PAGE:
To kick off the first weekend of Galloween here at Cinefilles, we’re dusting off a spooky old classic and finding a badass babe within it. If you haven’t already, meet Theodora from the 1963 adaptation of The Haunting.
Who is she?
Theodora (Claire Bloom), or Theo as she prefers to be called, is one of the subjects of Dr. John Markway’s study of the paranormal activity at the historic and mysterious Hill House, which has a history of tragedy for its owners the Crains. She, along with Eleanor Lance (Julie Harris) and Crain heir, Luke (Russ Tamblyn), are invited to stay at Hill House to record any and all paranormal activities they may experience.
Almost from the beginning, Theo and Eleanor become friends with Theo acting as the extroverted half of the very sheltered and introverted Eleanor. Theo is bold, brassy and unafraid—like most of the women we feature on Feminist Flashback Friday.
What makes her a badass?
Aside from being just plain awesome and easily the most likeable character in the movie, Theo is nuanced and the sort of person who successfully practices a gentle form of tough love with Eleanor and helps her come out of her shell.
On top of that, Theo is a lesbian—a fact that is made more apparent in the book (The Haunting of Hill House by Shirley Jackson. Go check it out; it won’t disappoint!) than in the movie, but the film doesn’t totally ignore this fact. Theo is ambiguous on purpose, for presumably her own reasons, and the audience is left to suspect her sexuality, but never given a clear answer because it’s not their business at all.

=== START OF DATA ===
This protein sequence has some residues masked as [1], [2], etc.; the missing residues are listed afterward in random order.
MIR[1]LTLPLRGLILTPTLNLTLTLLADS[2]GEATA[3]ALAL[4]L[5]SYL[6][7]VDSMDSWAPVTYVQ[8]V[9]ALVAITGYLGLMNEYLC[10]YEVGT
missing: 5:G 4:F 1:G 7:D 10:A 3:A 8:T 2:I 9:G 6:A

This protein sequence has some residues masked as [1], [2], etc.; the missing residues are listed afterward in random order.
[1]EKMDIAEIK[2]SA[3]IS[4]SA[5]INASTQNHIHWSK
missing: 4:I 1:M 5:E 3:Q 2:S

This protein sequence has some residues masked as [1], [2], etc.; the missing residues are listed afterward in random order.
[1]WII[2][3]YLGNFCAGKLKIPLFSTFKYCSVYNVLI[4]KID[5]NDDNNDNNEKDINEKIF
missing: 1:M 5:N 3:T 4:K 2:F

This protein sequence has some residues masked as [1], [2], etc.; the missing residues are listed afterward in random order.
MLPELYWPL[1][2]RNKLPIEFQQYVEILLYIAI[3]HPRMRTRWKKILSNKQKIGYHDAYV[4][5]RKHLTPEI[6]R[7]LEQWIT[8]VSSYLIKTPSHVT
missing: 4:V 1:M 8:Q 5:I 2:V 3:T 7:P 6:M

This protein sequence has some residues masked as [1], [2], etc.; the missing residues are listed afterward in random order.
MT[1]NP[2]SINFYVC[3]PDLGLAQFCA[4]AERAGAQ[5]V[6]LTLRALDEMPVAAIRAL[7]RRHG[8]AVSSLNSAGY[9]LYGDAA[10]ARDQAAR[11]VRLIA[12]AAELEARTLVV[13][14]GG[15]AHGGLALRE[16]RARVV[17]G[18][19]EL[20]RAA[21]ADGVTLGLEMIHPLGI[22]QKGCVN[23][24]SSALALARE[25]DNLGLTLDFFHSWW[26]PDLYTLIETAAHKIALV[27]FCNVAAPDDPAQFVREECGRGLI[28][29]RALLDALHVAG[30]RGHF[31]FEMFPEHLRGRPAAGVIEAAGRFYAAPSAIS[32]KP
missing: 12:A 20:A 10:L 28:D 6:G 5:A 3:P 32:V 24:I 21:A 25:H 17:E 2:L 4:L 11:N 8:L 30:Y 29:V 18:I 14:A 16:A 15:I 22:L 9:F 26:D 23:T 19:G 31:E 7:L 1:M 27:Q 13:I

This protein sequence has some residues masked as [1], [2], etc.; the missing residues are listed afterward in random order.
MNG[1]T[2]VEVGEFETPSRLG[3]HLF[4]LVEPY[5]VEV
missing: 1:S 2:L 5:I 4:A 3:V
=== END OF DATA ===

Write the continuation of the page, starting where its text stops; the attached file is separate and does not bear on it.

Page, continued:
Theo is also an interesting sort of lesbian in that she is constantly hit on by Luke and sasses him back to the cradle, is both sisterly and motherly towards Eleanor and breaks the mold of the stereotypical “butch” lesbian. Theo is feminine, yet dominant; traditionally beautiful and traditionally maternal; confident yet unafraid to show fear. She is one of the most real women in classic cinema.
Why does she still matter today?
In a time when there’s people who still think being a lesbian means looking like a butch biker babe and nothing else, Theo is a reminder that people can be whatever the fuck they want and do not exist to satisfy our stereotypical expectation. More than that, Theo is an important character not for being a lesbian, but for being a confident, self-assured and proactive human being (who just happens to be a woman).
Lesbians are not borne of cookie cutters, nor are women. Theo is a perfect example of both those notions.
This piece is part of Galloween, Cinefilles‘ month of all-girl horror coverage. Click the image to read more.